Difference between current and non-current assets


Learning objective:
What is the Difference between current and non-current assets?

Assets are resources owned by a business which are capable of converting into or producing monetary value. It is essential for every business to keep track of the value of its assets as against the value of its liabilities, to know where its finances stand. Assets are important to business as they are not only a source of future revenue generation but can also be liquidated to meet debts of the business.

This article looks at meaning of and differences between two different types of assets based on their liquidity – current assets and non-current assets.

Definitions and meanings

Current assets:

Current assets are those assets which are likely to be utilized in business activities resulting in their liquidation i.e.: conversion into money, in a short period of time of under one financial year.

Current assets are important to a business as they are utilized to fund its working capital requirements. Every business requires money to meet day to day obligations that arise through its business operations. As current assets can be liquidated in a short period of time, they are crucial to management for tiding over its short-term funding requirements.

Examples of current assets include:

  • Cash and bank balance
  • Cash equivalents – investments which mature in under 3 months
  • Accounts receivables – debtors which have a credit period of less than a year
  • Stock – inventory which is expected to be sold or consumed within a year

What assets qualify as current assets depends on the business type as well. For example – Stock of grains for a grocery store can be expected to be sold within a year and would thus qualify as a current asset. On the other hand, a heavy machinery company may not expect to sell all its stock within a year and may thus not classify all its stock as current assets.

Non-current assets:

Non-current assets are assets which cannot be liquidated i.e.: converted into money within a year. These assets generally have an enduring benefit for the business as they are capable of generating future revenue for the business.

Examples of non-current assets include:

  • Tangible and intangible fixed assets – these fixed assets are utilized in revenue generating activities of the business. For example, plant and machinery used for manufacturing products, patents in favor of a business’s products etc.
  • Investments – investments which are not short term in nature – they generate interest income as revenue. For example, long term investment in bonds of other economic entities, multiple year fixed deposits, locked in mutual fund investments etc.

Differences between current and non-current assets:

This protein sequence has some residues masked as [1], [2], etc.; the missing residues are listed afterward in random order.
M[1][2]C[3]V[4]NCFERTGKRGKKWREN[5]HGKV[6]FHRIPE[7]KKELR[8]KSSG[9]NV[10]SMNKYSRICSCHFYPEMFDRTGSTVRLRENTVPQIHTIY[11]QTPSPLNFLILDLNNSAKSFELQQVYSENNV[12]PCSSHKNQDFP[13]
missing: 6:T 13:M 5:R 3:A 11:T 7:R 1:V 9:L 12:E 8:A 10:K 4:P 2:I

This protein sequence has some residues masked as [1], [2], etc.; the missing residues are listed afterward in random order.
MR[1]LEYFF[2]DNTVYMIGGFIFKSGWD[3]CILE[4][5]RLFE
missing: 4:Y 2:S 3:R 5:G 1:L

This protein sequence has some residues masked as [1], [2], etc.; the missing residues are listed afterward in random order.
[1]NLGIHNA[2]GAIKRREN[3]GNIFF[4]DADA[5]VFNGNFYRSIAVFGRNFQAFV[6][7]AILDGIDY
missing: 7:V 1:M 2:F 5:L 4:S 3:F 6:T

The differences between current assets and non-current assets have been detailed below:

1. Meaning

Current assets are those which are likely to be utilized in business activities resulting in their liquidation in a short period of time of less than one financial year.

Non-current assets are assets which cannot be liquidated i.e.: converted into money within a year.

2. Holding time

Current assets are held in the balance sheet for a period up to one financial year.

Non-current assets are held for periods exceeding one financial year.

3. Ease of liquidity

Current assets are relatively easier to liquidate.

Non-current assets are tougher to liquidate.

4. Part of working capital

Current assets are an important component of working capital of a business.

Non-current assets do not form part of working capital of a business.

5. Importance

Current assets are important for meeting day to day requirements of funds for a business.

Non-current assets are important sources of revenue generation for a business.

6. Valuation

Current assets are generally valued at market value i.e.: the value that can be received on liquidation in the current market.

Non-current assets are generally valued at their cost less any accumulated depreciation/amortization/impairment.

7. Tax consequences

Sale of current assets is revenue in nature and results in tax on business profits for an entity.

Sale of non-current assets is capital in nature and results in tax on capital gains/losses.

8. Examples

Current assets include cash and its equivalents, stock and account receivables.

Non-current assets include tangible and intangible assets and long term investments.

Current assets versus non-current assets – tabular comparison

A tabular comparison of current and non-current assets is given below:

Current assets vs Non-current assets
Meaning
Assets which can be liquidated within one financial year Assets which cannot be liquidated within one financial year
Holding time
Up to a year More than a year
Ease of liquidity
Relatively easier Tougher
Part of working capital
Yes No
Importance
Funding day to day operations of a business Generating future revenue for a business
Valuation
Generally at market value Generally at cost less accumulated depreciation
Tax consequence
Sale results in tax on business profits Sale results in tax on capital gain/loss
Examples
Cash and cash equivalents, stock, accounts receivable, prepaid expenses Tangible and intangible assets, long term investments

Conclusion:

Classification of assets into current and non-current assets is important for the management as well as for the investors to understand the true financial condition of a business. This information is of crucial importance for all stakeholders to take balanced and well informed economic decision.

It is the responsibility of the accountant to appropriately classify assets with reference to their nature and terms attached to them. It is further the responsibility of auditors to vet the classification of accountants to ensure an accurate classification and presentation of company’s assets.

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